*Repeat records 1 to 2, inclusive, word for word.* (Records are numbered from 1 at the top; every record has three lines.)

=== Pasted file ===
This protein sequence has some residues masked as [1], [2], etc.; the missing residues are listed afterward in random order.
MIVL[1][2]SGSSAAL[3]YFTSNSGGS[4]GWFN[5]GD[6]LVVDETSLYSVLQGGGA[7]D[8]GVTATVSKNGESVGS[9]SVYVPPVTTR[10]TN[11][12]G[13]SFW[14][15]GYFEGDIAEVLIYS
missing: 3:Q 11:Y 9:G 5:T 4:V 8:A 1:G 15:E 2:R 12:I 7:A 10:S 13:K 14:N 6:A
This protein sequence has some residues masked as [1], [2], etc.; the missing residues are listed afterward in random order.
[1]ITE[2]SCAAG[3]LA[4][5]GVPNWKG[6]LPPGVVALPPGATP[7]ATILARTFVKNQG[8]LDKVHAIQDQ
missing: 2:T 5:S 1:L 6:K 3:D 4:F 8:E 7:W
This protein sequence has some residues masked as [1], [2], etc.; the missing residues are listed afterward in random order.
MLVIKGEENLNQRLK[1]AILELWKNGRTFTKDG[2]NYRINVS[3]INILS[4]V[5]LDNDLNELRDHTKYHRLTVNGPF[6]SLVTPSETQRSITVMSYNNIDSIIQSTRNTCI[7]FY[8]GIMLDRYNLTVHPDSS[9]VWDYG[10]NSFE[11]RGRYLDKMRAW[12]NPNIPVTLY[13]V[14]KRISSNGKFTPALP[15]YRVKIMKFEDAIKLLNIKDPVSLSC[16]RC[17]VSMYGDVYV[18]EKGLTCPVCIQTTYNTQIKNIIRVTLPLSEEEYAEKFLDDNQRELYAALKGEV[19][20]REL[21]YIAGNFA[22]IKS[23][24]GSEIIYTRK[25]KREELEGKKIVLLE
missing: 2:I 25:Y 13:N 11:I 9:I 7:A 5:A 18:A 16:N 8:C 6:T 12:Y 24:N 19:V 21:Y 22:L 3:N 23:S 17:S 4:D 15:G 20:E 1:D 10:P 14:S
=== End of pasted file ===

This protein sequence has some residues masked as [1], [2], etc.; the missing residues are listed afterward in random order.
MIVL[1][2]SGSSAAL[3]YFTSNSGGS[4]GWFN[5]GD[6]LVVDETSLYSVLQGGGA[7]D[8]GVTATVSKNGESVGS[9]SVYVPPVTTR[10]TN[11][12]G[13]SFW[14][15]GYFEGDIAEVLIYS
missing: 3:Q 11:Y 9:G 5:T 4:V 8:A 1:G 15:E 2:R 12:I 7:A 10:S 13:K 14:N 6:A
This protein sequence has some residues masked as [1], [2], etc.; the missing residues are listed afterward in random order.
[1]ITE[2]SCAAG[3]LA[4][5]GVPNWKG[6]LPPGVVALPPGATP[7]ATILARTFVKNQG[8]LDKVHAIQDQ
missing: 2:T 5:S 1:L 6:K 3:D 4:F 8:E 7:W